Uber has a single-minded dedication to five-star ratings that keeps both riders and their drivers on their best behavior—or else. If you’re a rider, a few bad reviews from your driver means you have to start treating your drivers a little more nicely, or else someone might ignore that drunk 3 a.m. request for a cab in the far reaches of Brooklyn.
But if you’re a driver for whom driving is your bread and butter, low ratings mean that Uber can demand much more than better behavior. Uber drivers we spoke to from Washington D.C. told us that if you earn even a few bad ratings, your ability to drive could be suspended indefinitely until you pay out of pocket for a training session, and that often, this is the first time anyone from Uber actually interacts with them.
The barrier for being suspended is remarkably low: the drivers tell us that anything below a 4.6 average rating is cause for suspension, so each one-star review can be devastating. And they can come any time: a passenger could be having a bad day, or if you’re a woman, a drunk passenger could give you a low rating after you rebuff his entitled attempts to hit on you.
“No matter how good you are, someone might be have a bad day and take it out against you,” one Uber driver, who had to pony up the $60 dollars it costs to take the course, told the Observer. “So within the first couple months of driving, Uber will make you take that class, otherwise they’ll deactivate your account.”
Those drivers end up hostage to ratings, taking the costly classes—sometimes over and over— that tell them over and over how to keep from getting those one-star reviews. And what choice do you have if Uber is your livelihood?
The training program
The course that Uber uses in Washington D.C. and other cities is managed through a third party company called 7X7 Executive Transportation. The drivers describe the course as being four hours long, and most of the information is the same as Uber’s recruitment and training videos that Uber makes available when you sign on with the service. Most of the class is information about the city map of Washington D.C.—information like which side of the road you can expect even or odd addresses, or other short-hands that help make the drive more secrets.
“Most jobs have an orientation—you go in and in the break room they explain their expectations, and then they pay you for your time,” a driver who took the training course told the Observer. “But it’s the opposite with Uber. They wait, and then once you’re a driver, they pick on you.”
The rest of the test gets a little personal. Beyond typical Uber touches like keeping a bottle of water in the car, Uber drivers at these courses are given hygiene advice, like being told not to wear a deodorant or body wash with a scent—anything to be as inoffensive as possible to the riders.
“That stuff is personal, I don’t know why they should be getting into that,” one Uber driver told the Observer. “They even tell you not to to tell anybody where you’re from.”
At the end of the class is a test with about 35 questions, and if you can pass the test, your permission to drive is restored. In a discussion with one of the instructors, a driver found out that some students ended up repeating this course multiple times to restore their service.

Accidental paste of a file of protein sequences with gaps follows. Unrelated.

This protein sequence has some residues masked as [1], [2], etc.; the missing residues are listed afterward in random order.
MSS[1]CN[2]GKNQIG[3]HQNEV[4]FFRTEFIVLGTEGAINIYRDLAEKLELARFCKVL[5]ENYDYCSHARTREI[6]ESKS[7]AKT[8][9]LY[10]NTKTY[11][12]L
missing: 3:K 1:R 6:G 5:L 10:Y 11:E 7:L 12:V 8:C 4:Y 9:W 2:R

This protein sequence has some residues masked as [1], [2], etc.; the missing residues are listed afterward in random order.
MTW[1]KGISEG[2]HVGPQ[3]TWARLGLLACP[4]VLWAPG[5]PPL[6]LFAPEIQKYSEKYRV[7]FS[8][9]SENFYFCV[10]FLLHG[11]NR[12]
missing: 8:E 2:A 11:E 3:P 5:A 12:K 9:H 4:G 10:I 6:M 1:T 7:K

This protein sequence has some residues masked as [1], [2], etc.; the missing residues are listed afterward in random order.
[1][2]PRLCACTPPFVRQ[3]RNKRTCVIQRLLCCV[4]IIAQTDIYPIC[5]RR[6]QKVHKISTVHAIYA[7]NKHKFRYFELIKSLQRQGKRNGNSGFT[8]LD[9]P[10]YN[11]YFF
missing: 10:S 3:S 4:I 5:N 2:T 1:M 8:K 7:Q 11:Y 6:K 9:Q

Livelihood for ransom
It’s illegal, of course, to not pay employees for on-the-job training neccessary for employment. But Uber insists that the difference between training that requires compensation, and the training they require for drivers with insufficient ratings, is that Uber doesn’t require their training before beginning work as drivers. In fact, a few of the drivers we spoke to never met anyone before they started driving—they signed on and begun as drivers without ever interacting with an Uber employee.
“We don’t require any partners pay for the course or take the course,” Taylor Bennett, an Uber representative for their Washington DC operations, told the Observer. “It’s a way for them to improve their ratings, and we hope that they’ll go through with that. But we’ve also worked with 7X7 to make the program less about improving ratings and more about how to make the experience better for riders and drivers. It’s not simply for those who have had poor ratings consistently.”
No, but those drivers that do fall below that threshhold can be required to take the course in order to continue driving for Uber.
“We absolutely can and do deactivate temporarily drivers who have poor ratings,” Mr. Bennet said. “We have a certain level of quality that riders deserve. When drivers don’t meet that quality, we do suspend them. And then we offer an opportunity to go through the training program if they want the opportunity to improve that rating.”
Still, even if those classes don’t technically count as preparatory training, drivers we spoke to thought that it would be more honest if Uber offered those classes up front, like any other kind of job training, instead of using it as a constant threat.
“Most jobs have an orientation—you go in and in the break room they explain their expectations, and then they pay you for your time,” another driver who took the training course told the Observer. “But it’s the opposite with Uber. They wait, and then once you’re a driver, they pick on you.”